Following initial visual ampelographic identification by GRAD®, where this remnant vine was tentatively identified as Grenache, DNA testing of a cane sample was carried out at Waite Laboratory in Adelaide, and this confirmed GRAD®’s ampelography: the vine is indeed Grenache. I obtained high health explants of this original material using a range of regeneration techniques, and PCR testing by Linnaeus Laboratories confirmed in due course that my explants were positive only for the benign RSPaV virus. The best vine from this regenerated Grenache material was then selected to become the GRAD® 1 clone.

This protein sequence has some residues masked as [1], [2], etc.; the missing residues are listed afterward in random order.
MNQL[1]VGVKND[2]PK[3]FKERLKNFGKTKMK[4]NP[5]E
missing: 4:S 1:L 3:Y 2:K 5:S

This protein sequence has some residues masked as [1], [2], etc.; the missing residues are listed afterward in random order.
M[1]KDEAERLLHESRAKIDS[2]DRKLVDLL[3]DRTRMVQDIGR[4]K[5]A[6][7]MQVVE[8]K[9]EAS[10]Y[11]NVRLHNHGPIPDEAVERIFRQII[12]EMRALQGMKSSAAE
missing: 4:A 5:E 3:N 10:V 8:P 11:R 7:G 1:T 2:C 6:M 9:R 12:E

Grenache shoot tip.
Image source: Ursula Brühl, Julius Kühn-Institut (JKI), Federal Research Centre for Cultivated Plants, Institute for Grapevine Breeding Geilweilerhof – 76833 Siebeldingen, GERMANY.